The anti-malware policies in Office 365 have a setting Common Attachment Types Filter that is off by default. I definitely recommend that you turn it on.
When you turn it on, the following file types are blocked by default:
To add your own customized file types to the malware policy, you can use the Set-MalwareFilterPolicy cmdlet. The general process is as follows:
- Retrieve the existing list of file types in an array.
- Add the new file types to the array.
- Set the file types for the malware policy by using the array
$FileTypesAdd = Get-MalwareFilterPolicy -Identity Default | Select-Object -Expand FileTypes $FileTypesAdd += "xlsm","pptm" Set-MalwareFilterPolicy -Identity Default -EnableFileFilter $true -FileTypes $FileTypesAdd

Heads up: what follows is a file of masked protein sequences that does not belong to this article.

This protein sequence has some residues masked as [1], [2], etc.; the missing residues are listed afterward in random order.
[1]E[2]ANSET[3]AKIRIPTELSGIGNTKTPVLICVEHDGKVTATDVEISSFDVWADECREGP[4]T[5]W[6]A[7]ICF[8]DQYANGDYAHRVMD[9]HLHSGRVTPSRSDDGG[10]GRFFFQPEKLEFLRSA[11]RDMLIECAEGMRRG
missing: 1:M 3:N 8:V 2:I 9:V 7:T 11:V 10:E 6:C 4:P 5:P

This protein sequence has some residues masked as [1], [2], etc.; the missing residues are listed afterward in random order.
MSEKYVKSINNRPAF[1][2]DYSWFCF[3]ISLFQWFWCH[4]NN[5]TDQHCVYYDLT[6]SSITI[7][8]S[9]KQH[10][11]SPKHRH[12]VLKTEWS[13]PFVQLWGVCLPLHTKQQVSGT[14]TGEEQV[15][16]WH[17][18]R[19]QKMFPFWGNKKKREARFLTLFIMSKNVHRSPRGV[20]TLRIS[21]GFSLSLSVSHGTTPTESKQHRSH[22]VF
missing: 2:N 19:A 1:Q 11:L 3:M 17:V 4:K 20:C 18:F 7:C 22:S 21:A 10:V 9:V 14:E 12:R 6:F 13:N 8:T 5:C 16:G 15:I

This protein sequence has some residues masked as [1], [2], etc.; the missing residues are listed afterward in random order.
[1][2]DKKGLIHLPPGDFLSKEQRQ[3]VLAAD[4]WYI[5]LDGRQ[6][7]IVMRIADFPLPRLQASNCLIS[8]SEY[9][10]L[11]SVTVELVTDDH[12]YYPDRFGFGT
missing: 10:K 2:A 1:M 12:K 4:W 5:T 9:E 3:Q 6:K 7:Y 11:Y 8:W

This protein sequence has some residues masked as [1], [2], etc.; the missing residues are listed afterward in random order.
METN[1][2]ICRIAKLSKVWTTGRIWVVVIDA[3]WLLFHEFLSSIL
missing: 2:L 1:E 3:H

Note that when you run Set-MalwareFilterPolicy, you will probably get an error indicating that you need to run Enable-OrganizationCustomization. This creates additional objects in your Exchange Online tenant that allow additional customizations like this one.
After you have added the file types to the policy, they are visible in Exchange admin center. You can modify the the list of file types in Exchange admin center after this point, and it does not accidentally remove the customized file types you added.
Another way to accomplish this same goal is by using transport rules. Create a rule to apply if Any attachment's file extension matches. And then Redirect the message to hosted quarantine. However, this does not give the same options for notifications as using the malware policy. You could probably build the same functionality into the rule if you add enough actions, but I think it's easier to have one central location that controls all of the malware rather than adding rules.